Top positive review
A serious subject dealt with in a humorous manner
3 October 2015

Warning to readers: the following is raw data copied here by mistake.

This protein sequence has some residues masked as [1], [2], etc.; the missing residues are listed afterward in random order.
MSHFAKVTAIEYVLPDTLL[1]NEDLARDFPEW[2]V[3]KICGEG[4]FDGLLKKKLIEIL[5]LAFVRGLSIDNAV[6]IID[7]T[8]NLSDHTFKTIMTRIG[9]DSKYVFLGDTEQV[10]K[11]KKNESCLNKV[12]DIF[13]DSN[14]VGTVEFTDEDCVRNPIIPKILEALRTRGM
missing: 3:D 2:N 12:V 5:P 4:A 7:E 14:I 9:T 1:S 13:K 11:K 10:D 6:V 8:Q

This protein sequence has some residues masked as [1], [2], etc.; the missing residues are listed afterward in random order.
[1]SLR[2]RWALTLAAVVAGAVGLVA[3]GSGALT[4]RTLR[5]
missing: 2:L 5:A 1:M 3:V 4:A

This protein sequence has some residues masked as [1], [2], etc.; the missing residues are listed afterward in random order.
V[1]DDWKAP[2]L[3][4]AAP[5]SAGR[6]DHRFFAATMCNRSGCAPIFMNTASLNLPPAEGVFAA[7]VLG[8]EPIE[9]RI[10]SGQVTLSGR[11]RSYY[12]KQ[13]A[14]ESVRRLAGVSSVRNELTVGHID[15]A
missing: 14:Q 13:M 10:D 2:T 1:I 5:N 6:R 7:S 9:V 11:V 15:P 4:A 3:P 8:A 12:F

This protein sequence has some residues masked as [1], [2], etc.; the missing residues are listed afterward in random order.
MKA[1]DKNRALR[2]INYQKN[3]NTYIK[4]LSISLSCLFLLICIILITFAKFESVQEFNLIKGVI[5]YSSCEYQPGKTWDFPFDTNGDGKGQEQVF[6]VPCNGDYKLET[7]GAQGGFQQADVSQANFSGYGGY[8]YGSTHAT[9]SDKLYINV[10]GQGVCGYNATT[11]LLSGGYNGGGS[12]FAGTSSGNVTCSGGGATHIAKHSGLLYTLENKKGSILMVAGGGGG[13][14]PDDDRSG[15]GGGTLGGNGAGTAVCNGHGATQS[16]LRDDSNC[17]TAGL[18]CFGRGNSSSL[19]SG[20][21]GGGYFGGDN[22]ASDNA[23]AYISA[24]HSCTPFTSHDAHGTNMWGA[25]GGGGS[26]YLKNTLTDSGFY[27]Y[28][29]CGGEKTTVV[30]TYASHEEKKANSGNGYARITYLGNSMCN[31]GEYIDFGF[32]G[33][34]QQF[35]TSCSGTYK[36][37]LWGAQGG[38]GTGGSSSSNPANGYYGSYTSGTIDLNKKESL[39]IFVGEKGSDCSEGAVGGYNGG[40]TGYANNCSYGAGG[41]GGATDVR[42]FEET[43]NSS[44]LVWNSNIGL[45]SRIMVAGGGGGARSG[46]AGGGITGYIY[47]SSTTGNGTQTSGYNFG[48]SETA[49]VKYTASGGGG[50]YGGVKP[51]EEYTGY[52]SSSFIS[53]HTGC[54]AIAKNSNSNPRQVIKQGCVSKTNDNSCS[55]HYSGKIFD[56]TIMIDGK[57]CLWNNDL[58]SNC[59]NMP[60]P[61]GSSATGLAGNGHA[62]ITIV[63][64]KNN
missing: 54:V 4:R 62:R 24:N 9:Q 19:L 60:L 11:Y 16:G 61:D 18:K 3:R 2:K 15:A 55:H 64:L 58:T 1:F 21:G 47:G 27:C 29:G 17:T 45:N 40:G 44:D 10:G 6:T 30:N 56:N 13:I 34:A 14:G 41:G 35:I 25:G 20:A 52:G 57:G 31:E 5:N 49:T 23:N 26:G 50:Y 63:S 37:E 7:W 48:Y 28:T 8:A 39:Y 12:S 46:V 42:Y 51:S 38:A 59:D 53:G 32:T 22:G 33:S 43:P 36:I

The male mid-life crisis perhaps does not et as much attention as the female menopause, but for some men it is a real watershed in their lives, and I think I fall into that category. It's that time in life when you realise that you are no longer young fit and desirable, bits of your body ache and work, which seems so important to you, and almost defined you as a person, seems now to be a mistake. There is also this awareness that time is running out. As an insightful person somewhere once said; time steals everything away. We all know this is true but when you are young it's easy keep it at arms length. The problem starts when you can no longer keep it at arms length and the realisation presses in on you. I first read an extract of this book somewhere on the internet and it made me laugh with recognition; I knew that here was a man who understood something of what I was going through and I had to read the book. The book is full of the author's self-depreciating humour, which is helps to lighten the mood, but for all that, he deals seriously with this troubling state. Basically he says you have reached a water-shed in your life when those things that served to give purpose to your life and place in society, e.g. work, being fit and sexually attractive are passing and were wrong measures of worth anyway. He says a spiritual re-evaluation/recalibration is required. You need to see that you are important for who you are and not what you do. For him as well as for me that involves God in Jesus Christ; a deepening trust in God and not holding onto that which is fleeting, although I had no idea at first that this was where the author was heading. However the answer he offers is what I've always known, but just not in such an immediate sense. The book says my present inner dislocation is an opportunity to move closer to Jesus and for me that makes perfect sense. However this book begs a question: If it leads some to consider their need of God in Jesus, then that is great, but what is there in this book for those who experience this spiritual mid-life crisis but persist in denying God? This is not a criticism of the author at all but about the nature of the thing. What is left to such a person? Perhaps like Bertrand Russell he can say: only on the firm foundation of unyielding despair can the soul’s habitation be safely built. The problem is that habitation is in decline and there is no where to go.